Ohio is the worst state for air pollution generated by coal-fired power plants, according to a report issued yesterday by one of several groups suing the Bush administration for tougher emission controls.
The U.S. Public Interest Research Group's study, based on 2002 government data, ranked Ohio coal-fired plants first for nitrogen oxide and sulfur dioxide emissions.
It also ranked Ohio second behind Texas for carbon-dioxide emissions.
Nitrogen oxide causes smog, while sulfur dioxide causes acid rain. Carbon dioxide is one of the so-called “greenhouse gases” that cause global warming.
Michigan was not ranked in the top 10 for any of those three pollutants, despite having one of the nation's largest coal-fired plants in Monroe. The state was ranked 14th for nitrogen oxide, 12th for sulfur dioxide, and 11th for carbon dioxide.
Detroit Edison Co.'s coal-fired plant in Monroe was used by President Bush on Sept. 17 as a locale to help promote his administration's controversial “Clear Skies” initiative.
The President claimed his proposed legislation would give the government more flexibility in enforcing laws while providing more incentives for industry to voluntarily reduce emissions.
Opponents have denounced it as one of the biggest assaults ever on the federal Clean Air Act, claiming it caters to big business by rolling back pollution laws and jeopardizing public health.
The Monroe coal-fired plant is the nation's fourth-largest for electrical generation and seventh largest for capacity. Detroit Edison is in the midst of a $650 million upgrade there to render many of its nitrogen-oxide emissions into harmless water vapor and nitrogen. That is the largest investment Detroit Edison has made at one site since it built its Fermi II nuclear plant.
Planning for that project began years ago and has not been curtailed by the Bush administration's efforts, said John Austerberry, a utility spokesman.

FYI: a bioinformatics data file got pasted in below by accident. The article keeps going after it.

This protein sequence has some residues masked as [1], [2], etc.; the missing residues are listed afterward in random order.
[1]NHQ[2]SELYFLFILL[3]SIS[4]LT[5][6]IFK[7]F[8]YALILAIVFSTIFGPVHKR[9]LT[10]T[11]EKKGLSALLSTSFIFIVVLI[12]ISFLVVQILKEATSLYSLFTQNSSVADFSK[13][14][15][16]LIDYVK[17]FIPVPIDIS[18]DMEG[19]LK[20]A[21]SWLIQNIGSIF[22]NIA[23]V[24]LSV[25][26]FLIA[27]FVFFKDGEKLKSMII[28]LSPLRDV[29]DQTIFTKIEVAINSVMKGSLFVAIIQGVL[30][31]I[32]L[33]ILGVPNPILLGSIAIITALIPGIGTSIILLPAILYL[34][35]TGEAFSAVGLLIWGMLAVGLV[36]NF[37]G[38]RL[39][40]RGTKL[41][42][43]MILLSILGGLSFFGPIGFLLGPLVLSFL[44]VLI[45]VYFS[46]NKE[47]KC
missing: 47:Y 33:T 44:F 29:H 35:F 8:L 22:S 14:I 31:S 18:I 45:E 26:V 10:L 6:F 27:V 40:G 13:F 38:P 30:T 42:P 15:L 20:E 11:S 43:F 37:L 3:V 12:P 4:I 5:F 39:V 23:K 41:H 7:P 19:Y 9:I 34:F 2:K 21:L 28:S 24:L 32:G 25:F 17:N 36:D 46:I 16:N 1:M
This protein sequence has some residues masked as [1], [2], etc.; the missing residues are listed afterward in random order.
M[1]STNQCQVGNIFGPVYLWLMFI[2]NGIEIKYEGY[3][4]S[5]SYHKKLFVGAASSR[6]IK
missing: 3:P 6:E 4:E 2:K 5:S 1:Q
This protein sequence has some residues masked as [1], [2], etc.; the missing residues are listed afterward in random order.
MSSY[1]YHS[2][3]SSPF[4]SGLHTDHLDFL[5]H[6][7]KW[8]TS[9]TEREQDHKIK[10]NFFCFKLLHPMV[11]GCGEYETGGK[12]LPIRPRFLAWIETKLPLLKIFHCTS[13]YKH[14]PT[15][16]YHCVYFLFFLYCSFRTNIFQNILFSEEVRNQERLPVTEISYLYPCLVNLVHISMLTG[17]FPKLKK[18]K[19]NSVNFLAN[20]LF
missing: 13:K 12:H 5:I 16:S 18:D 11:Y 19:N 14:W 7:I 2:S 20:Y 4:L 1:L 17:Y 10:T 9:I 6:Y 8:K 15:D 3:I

The research group's report was cited by several activists as they announced in Washington they jointly filed a lawsuit against the U.S. Environmental Protection Agency for publishing new rules. The report claimed half the nation's 1,100 coal-fired power plants could each reduce their annual emissions by 20 tons or more by modernizing their pollution control equipment.
Figures listed in a table at the back of the report claim the Monroe plant could have produced the same electricity it did in 2002 with fewer than two-thirds of the nitrogen-oxide and sulfur-oxide emissions the facility put into the air that year.
The same table claimed that FirstEnergy Corp.'s Bay Shore coal plant in Oregon, a much smaller facility, could have generated the same amount of power it did in 2002 if it had emitted less than half of the same pollutants.
“We try to do our best to minimize emissions from our plants and provide our customers with affordable power,” Ralph DiNicola, FirstEnergy spokesman, said. He claimed the Bush administration is being attacked by “certain groups who would love to see a shortage of power” to push their own political agenda.
Rose Garr, an Ohio spokesman for the Public Interest Research Group, said Ohioans “are being hit hardest by the Bush administration policies.”
Ms. Garr said activists can't “reiterate enough the danger the Clean Air Act is in.”
Ohio's ranking is largely the result of emissions by coal-fired plants in the eastern and southern parts of the state, including FirstEnergy's W.H. Sammis plant near Steubenville, according to the report.
The Sammis plant is one of the older coal plants. Millions of dollars have been spent on pollution-control devices there and at other facilities over the years. But one of the industry's more effective types of pollution controls, known as a “scrubber,” cannot be installed there because of the way the plant was designed, Mr. DiNicola said.
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